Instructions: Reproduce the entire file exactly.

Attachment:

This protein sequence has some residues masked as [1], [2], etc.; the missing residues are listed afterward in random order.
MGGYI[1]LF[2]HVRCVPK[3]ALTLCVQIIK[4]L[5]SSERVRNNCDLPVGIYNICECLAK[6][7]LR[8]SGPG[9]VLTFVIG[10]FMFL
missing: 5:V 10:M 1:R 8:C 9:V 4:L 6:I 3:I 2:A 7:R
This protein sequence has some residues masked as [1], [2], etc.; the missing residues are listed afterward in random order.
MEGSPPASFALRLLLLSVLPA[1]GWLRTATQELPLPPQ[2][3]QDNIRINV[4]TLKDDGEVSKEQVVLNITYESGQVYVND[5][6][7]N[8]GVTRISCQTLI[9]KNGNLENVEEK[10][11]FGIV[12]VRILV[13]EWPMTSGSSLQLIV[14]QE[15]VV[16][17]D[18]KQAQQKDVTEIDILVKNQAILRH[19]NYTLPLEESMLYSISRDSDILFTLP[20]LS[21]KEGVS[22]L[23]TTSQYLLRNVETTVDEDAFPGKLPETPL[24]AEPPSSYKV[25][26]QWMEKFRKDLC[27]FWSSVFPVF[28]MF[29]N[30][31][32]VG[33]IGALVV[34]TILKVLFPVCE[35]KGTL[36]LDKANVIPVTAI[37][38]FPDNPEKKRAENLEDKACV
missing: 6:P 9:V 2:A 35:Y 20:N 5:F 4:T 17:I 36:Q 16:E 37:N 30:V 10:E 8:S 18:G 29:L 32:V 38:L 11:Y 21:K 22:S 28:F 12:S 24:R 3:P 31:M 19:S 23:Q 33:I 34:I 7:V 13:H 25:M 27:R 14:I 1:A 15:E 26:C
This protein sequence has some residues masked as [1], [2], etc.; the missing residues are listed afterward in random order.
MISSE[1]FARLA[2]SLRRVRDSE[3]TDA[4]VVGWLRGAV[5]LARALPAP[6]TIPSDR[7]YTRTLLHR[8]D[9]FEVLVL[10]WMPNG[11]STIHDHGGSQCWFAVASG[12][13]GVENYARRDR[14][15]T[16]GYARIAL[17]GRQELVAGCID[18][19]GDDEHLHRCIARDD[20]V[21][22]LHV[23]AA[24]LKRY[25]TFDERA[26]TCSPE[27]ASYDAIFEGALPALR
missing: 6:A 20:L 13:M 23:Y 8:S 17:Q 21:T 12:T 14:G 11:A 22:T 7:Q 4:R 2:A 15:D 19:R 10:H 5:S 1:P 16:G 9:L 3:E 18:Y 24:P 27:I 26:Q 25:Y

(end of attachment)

This protein sequence has some residues masked as [1], [2], etc.; the missing residues are listed afterward in random order.
MGGYI[1]LF[2]HVRCVPK[3]ALTLCVQIIK[4]L[5]SSERVRNNCDLPVGIYNICECLAK[6][7]LR[8]SGPG[9]VLTFVIG[10]FMFL
missing: 5:V 10:M 1:R 8:C 9:V 4:L 6:I 3:I 2:A 7:R
This protein sequence has some residues masked as [1], [2], etc.; the missing residues are listed afterward in random order.
MEGSPPASFALRLLLLSVLPA[1]GWLRTATQELPLPPQ[2][3]QDNIRINV[4]TLKDDGEVSKEQVVLNITYESGQVYVND[5][6][7]N[8]GVTRISCQTLI[9]KNGNLENVEEK[10][11]FGIV[12]VRILV[13]EWPMTSGSSLQLIV[14]QE[15]VV[16][17]D[18]KQAQQKDVTEIDILVKNQAILRH[19]NYTLPLEESMLYSISRDSDILFTLP[20]LS[21]KEGVS[22]L[23]TTSQYLLRNVETTVDEDAFPGKLPETPL[24]AEPPSSYKV[25][26]QWMEKFRKDLC[27]FWSSVFPVF[28]MF[29]N[30][31][32]VG[33]IGALVV[34]TILKVLFPVCE[35]KGTL[36]LDKANVIPVTAI[37][38]FPDNPEKKRAENLEDKACV
missing: 6:P 9:V 2:A 35:Y 20:N 5:F 4:T 17:I 36:Q 16:E 37:N 30:V 10:E 8:S 18:G 29:L 32:V 38:L 11:Y 21:K 22:S 28:F 12:S 24:R 3:P 31:M 19:S 23:Q 33:I 34:I 7:V 13:H 25:M 27:R 14:I 1:A 15:E 26:C
This protein sequence has some residues masked as [1], [2], etc.; the missing residues are listed afterward in random order.
MISSE[1]FARLA[2]SLRRVRDSE[3]TDA[4]VVGWLRGAV[5]LARALPAP[6]TIPSDR[7]YTRTLLHR[8]D[9]FEVLVL[10]WMPNG[11]STIHDHGGSQCWFAVASG[12][13]GVENYARRDR[14][15]T[16]GYARIAL[17]GRQELVAGCID[18][19]GDDEHLHRCIARDD[20]V[21][22]LHV[23]AA[24]LKRY[25]TFDERA[26]TCSPE[27]ASYDAIFEGALPALR
missing: 6:A 20:L 13:M 23:Y 8:S 17:Q 21:T 12:T 14:G 11:A 22:T 7:Q 4:R 2:A 15:D 19:R 10:H 5:S 1:P 16:G 9:L 3:E 18:Y 24:P 27:I 26:Q 25:Y